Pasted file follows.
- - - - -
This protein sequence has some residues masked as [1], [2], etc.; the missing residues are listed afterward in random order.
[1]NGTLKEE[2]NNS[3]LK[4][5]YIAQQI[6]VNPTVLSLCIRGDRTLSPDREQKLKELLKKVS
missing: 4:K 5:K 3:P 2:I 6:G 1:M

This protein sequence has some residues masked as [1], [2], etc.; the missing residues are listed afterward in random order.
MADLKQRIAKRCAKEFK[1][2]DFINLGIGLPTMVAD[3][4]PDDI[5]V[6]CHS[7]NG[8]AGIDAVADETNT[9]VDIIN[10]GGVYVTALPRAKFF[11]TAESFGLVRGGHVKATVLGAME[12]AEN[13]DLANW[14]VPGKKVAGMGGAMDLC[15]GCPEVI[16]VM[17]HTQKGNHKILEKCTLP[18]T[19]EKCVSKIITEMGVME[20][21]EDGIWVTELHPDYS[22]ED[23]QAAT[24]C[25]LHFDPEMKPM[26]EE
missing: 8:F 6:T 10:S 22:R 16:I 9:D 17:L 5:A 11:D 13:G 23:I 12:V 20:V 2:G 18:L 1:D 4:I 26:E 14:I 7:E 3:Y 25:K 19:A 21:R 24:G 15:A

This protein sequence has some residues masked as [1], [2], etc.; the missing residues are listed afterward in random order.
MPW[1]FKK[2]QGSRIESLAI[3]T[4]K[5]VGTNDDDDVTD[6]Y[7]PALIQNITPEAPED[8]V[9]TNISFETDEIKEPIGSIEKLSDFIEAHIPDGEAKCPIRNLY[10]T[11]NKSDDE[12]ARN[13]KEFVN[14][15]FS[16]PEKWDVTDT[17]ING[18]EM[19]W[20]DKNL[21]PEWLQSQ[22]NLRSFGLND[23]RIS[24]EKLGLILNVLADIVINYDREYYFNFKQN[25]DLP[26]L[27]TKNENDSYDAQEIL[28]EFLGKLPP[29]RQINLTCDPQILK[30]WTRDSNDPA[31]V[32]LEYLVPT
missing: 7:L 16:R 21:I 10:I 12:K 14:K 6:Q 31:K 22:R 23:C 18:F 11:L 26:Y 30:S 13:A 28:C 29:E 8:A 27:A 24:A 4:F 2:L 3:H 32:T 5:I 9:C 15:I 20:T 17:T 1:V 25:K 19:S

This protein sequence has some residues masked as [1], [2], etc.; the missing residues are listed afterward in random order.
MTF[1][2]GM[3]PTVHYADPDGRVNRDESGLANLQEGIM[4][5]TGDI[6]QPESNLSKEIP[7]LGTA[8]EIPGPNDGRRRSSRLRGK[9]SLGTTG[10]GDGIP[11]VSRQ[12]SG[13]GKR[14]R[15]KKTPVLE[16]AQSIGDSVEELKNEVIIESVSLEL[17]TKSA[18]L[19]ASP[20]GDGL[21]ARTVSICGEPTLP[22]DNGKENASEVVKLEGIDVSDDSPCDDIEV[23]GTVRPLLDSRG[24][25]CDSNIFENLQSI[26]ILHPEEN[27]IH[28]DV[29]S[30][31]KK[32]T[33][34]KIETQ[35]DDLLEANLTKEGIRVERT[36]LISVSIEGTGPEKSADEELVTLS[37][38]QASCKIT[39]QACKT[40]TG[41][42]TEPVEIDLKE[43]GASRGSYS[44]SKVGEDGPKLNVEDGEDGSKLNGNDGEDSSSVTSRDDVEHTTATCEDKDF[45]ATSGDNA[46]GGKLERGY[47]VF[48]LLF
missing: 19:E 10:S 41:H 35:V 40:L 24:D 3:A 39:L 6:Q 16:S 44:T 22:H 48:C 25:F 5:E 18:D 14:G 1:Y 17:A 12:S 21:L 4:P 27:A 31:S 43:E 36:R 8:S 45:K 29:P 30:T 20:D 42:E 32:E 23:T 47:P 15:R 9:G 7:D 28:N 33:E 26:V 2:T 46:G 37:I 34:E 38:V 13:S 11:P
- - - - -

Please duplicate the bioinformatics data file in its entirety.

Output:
This protein sequence has some residues masked as [1], [2], etc.; the missing residues are listed afterward in random order.
[1]NGTLKEE[2]NNS[3]LK[4][5]YIAQQI[6]VNPTVLSLCIRGDRTLSPDREQKLKELLKKVS
missing: 4:K 5:K 3:P 2:I 6:G 1:M

This protein sequence has some residues masked as [1], [2], etc.; the missing residues are listed afterward in random order.
MADLKQRIAKRCAKEFK[1][2]DFINLGIGLPTMVAD[3][4]PDDI[5]V[6]CHS[7]NG[8]AGIDAVADETNT[9]VDIIN[10]GGVYVTALPRAKFF[11]TAESFGLVRGGHVKATVLGAME[12]AEN[13]DLANW[14]VPGKKVAGMGGAMDLC[15]GCPEVI[16]VM[17]HTQKGNHKILEKCTLP[18]T[19]EKCVSKIITEMGVME[20][21]EDGIWVTELHPDYS[22]ED[23]QAAT[24]C[25]LHFDPEMKPM[26]EE
missing: 8:F 6:T 10:S 22:R 16:I 9:D 17:L 5:A 11:D 13:G 23:I 12:V 20:V 2:G 18:L 1:D 4:I 26:E 14:I 7:E 3:Y 25:K 19:A 21:R 24:G 15:A

This protein sequence has some residues masked as [1], [2], etc.; the missing residues are listed afterward in random order.
MPW[1]FKK[2]QGSRIESLAI[3]T[4]K[5]VGTNDDDDVTD[6]Y[7]PALIQNITPEAPED[8]V[9]TNISFETDEIKEPIGSIEKLSDFIEAHIPDGEAKCPIRNLY[10]T[11]NKSDDE[12]ARN[13]KEFVN[14][15]FS[16]PEKWDVTDT[17]ING[18]EM[19]W[20]DKNL[21]PEWLQSQ[22]NLRSFGLND[23]RIS[24]EKLGLILNVLADIVINYDREYYFNFKQN[25]DLP[26]L[27]TKNENDSYDAQEIL[28]EFLGKLPP[29]RQINLTCDPQILK[30]WTRDSNDPA[31]V[32]LEYLVPT
missing: 7:L 16:R 21:I 10:I 12:K 14:K 6:Q 31:K 22:R 23:C 18:F 11:L 26:Y 30:S 13:A 28:C 29:E 8:A 27:A 24:A 4:F 2:L 3:H 32:T 5:I 9:C 15:I 20:T 17:T 1:V 25:K 19:S

This protein sequence has some residues masked as [1], [2], etc.; the missing residues are listed afterward in random order.
MTF[1][2]GM[3]PTVHYADPDGRVNRDESGLANLQEGIM[4][5]TGDI[6]QPESNLSKEIP[7]LGTA[8]EIPGPNDGRRRSSRLRGK[9]SLGTTG[10]GDGIP[11]VSRQ[12]SG[13]GKR[14]R[15]KKTPVLE[16]AQSIGDSVEELKNEVIIESVSLEL[17]TKSA[18]L[19]ASP[20]GDGL[21]ARTVSICGEPTLP[22]DNGKENASEVVKLEGIDVSDDSPCDDIEV[23]GTVRPLLDSRG[24][25]CDSNIFENLQSI[26]ILHPEEN[27]IH[28]DV[29]S[30][31]KK[32]T[33][34]KIETQ[35]DDLLEANLTKEGIRVERT[36]LISVSIEGTGPEKSADEELVTLS[37][38]QASCKIT[39]QACKT[40]TG[41][42]TEPVEIDLKE[43]GASRGSYS[44]SKVGEDGPKLNVEDGEDGSKLNGNDGEDSSSVTSRDDVEHTTATCEDKDF[45]ATSGDNA[46]GGKLERGY[47]VF[48]LLF
missing: 19:E 10:S 41:H 35:V 40:L 24:D 3:A 39:L 6:Q 16:S 44:T 22:H 48:C 25:F 5:E 18:D 14:G 1:Y 17:A 12:S 21:L 4:P 27:A 31:S 43:E 36:R 8:S 45:K 29:P 30:T 20:D 42:E 32:E 23:T 47:P 15:R 9:G 7:D 28:N 33:E 26:V 2:T 46:G 37:I 34:E 38:V 13:S 11:P